E coli outbreak spreads to 114 patients in 21 states

Sep 18, 2006 (CIDRAP News) – The number of people affected by a nationwide Escherichia coli O157:H7 outbreak, apparently linked to fresh spinach, has climbed to 114 in 21 states, the US Food and Drug Administration (FDA) said today.

Infections involving the virulent strain have claimed one life and led to hemolytic uremic syndrome (HUS), which can cause kidney failure and death, in 18 patients, said David Acheson, MD, chief medical officer of the FDA's Center for Food Safety and Applied Nutrition, at a press conference this afternoon. Nationwide, he said, 60 patients have been hospitalized with the illness.

Today's case count is more than double the 50 cases the FDA reported when it first warned about the outbreak on Sep 14. At that point there were eight cases of HUS.

A second death possibly linked to the outbreak, that of a patient from Ohio, has not been confirmed as of today, said Acheson.

The FDA has advised consumers to avoid eating fresh spinach or any products that contain fresh spinach, because early evidence suggested that bagged fresh spinach was the only food that all patients had in common.

Rinsing contaminated spinach with water or other cleaning solutions won't destroy the E coli, said Acheson, because the organism can get inside the plant.

People who experience diarrhea after eating fresh spinach or salad blends containing fresh spinach should contact their healthcare provider and ask that their stool sample be tested for O157:H7, the Centers for Disease Control and Prevention (CDC) said in a press release yesterday.

Recalls expand
Natural Selection Foods of San Juan Bautista, Calif., yesterday recalled all of its products that contain spinach with best-if-used-by dates between Aug 17 and Oct 1. The recall affects 31 different brands. Natural Selection products are distributed in the United States, Canada, and Mexico.

In a press release yesterday, Natural Selection Foods voiced its concern for people who are ill and said that so far, packaging retained by patients is only from its nonorganic spinach products.

At a news conference yesterday, Acheson said samples from the states matched genetically and that an investigative team from California and the FDA has been gathering grower and distribution information. Indications so far are that contaminated spinach came from California, he said today.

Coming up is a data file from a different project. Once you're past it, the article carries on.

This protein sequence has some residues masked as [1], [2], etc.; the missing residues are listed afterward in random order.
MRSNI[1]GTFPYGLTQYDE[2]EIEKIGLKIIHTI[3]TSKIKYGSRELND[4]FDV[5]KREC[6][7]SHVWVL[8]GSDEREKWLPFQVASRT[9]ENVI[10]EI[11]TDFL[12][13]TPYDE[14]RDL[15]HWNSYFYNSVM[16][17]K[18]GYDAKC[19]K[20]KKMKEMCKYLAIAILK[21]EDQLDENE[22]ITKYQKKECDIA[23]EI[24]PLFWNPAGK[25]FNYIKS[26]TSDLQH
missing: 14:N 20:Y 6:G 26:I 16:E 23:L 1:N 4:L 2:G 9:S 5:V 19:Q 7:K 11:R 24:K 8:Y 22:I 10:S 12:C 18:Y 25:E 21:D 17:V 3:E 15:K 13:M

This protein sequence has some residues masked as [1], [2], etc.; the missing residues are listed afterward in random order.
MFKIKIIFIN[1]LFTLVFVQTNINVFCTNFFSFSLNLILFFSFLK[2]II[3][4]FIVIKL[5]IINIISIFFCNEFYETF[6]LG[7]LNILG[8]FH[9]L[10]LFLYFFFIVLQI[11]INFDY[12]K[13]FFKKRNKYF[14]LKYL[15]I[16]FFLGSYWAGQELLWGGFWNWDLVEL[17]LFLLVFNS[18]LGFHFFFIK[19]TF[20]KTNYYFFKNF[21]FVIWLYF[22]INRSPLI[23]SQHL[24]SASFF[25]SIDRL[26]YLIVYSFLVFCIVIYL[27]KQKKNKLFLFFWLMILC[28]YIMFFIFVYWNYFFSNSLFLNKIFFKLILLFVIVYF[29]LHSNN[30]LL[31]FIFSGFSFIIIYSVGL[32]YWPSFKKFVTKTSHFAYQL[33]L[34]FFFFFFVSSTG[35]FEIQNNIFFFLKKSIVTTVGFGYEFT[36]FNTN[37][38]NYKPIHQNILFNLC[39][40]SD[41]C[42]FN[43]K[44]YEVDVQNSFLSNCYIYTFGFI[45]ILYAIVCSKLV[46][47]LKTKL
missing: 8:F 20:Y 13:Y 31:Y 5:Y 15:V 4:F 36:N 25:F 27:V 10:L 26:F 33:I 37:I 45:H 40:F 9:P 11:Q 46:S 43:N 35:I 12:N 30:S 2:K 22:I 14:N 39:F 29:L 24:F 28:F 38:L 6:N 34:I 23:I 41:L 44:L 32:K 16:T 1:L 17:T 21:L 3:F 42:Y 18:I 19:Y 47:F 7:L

In the preliminary analysis, the team determined that a separate company, River Ranch, had obtained bulk mixed spring greens for its products from Natural Selections Foods. The FDA said River Ranch is recalling its spring mix, which contains spinach. Three River Ranch brands are involved: Farmers Market, Hy Vee, and Fresh and Easy.

The team will be looking at sources of E coli infection including irrigation, harvest conditions, agricultural production, food storage conditions, topography, and wild bird activity, Acheson said, adding that the FDA will investigate all possibilities, including terrorism.

"There's no indication that the contamination was deliberate, but if we see things that don't add up, we'll pursue that possibility," he said.

Serious health concerns
Acheson reported that the E coli outbreak is one of the largest in US history. He said he was particularly alarmed by the number of patients who developed HUS. The O157:H7 strain produces a toxin that typically causes bloody diarrhea and abdominal cramps but no fever.

Of the infected patients, 75% are women, Acheson said today, adding that women are likely to have greater exposure to fresh spinach. He said the age range of the patients is from 20 to 64 years.

The infection resolves in 5 to 10 days but causes HUS in 2% to 7% of patients. Children and older people are most likely to develop HUS.

Acheson estimated that people's exposure to spinach dropped late last week, and with an average 7-day incubation period for the infection, he predicted that new cases will begin to drop off by the end of this week.

See also:

Sep 17 FDA press release

Sep 17 CDC press release

CIDRAP overview of pathogenic E coli

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